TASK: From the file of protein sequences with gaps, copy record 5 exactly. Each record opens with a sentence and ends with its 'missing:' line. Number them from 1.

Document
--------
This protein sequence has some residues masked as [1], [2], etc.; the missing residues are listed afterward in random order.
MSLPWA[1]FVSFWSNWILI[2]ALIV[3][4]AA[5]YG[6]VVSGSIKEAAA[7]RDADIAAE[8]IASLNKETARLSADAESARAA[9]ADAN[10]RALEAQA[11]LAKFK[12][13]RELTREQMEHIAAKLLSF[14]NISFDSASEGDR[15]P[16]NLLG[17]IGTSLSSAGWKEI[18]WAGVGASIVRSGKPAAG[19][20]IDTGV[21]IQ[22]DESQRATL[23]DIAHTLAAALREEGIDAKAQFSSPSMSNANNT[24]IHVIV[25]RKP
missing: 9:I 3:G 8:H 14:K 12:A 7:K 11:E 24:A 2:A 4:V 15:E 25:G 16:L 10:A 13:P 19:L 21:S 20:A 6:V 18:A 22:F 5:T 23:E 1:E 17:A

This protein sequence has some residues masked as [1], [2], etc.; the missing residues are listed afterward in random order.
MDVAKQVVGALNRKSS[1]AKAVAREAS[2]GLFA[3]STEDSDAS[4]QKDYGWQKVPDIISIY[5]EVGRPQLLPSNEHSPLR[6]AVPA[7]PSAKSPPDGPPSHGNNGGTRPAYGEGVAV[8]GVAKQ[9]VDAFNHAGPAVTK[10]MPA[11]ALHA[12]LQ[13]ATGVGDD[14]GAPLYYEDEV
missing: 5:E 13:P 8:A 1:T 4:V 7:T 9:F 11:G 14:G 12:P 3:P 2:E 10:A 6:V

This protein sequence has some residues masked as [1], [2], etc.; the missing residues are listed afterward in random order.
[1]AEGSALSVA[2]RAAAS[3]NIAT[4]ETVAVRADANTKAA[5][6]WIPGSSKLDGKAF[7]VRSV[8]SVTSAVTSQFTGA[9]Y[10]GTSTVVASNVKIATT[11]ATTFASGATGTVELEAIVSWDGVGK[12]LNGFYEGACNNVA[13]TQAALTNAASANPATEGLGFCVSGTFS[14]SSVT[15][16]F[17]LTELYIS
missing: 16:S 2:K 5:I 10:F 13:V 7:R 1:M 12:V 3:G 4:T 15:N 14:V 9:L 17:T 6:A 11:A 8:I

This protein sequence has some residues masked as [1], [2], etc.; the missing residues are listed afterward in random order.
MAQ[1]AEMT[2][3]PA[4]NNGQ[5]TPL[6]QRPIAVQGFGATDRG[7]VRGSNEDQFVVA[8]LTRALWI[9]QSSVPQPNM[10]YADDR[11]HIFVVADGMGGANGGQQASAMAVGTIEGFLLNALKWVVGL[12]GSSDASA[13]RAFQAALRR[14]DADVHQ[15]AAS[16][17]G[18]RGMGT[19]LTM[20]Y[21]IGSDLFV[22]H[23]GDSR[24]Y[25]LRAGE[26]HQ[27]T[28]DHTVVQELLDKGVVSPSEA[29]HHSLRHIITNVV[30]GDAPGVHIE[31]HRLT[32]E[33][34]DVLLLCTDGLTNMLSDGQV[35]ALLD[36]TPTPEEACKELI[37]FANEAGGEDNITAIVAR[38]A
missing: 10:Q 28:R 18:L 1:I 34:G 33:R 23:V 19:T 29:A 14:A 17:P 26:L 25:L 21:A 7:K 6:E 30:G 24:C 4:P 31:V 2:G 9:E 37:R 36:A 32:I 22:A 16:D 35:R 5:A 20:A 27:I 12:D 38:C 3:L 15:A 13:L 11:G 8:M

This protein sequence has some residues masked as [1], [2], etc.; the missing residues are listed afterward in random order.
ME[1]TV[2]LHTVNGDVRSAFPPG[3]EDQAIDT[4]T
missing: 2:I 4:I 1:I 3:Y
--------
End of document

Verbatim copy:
This protein sequence has some residues masked as [1], [2], etc.; the missing residues are listed afterward in random order.
ME[1]TV[2]LHTVNGDVRSAFPPG[3]EDQAIDT[4]T
missing: 2:I 4:I 1:I 3:Y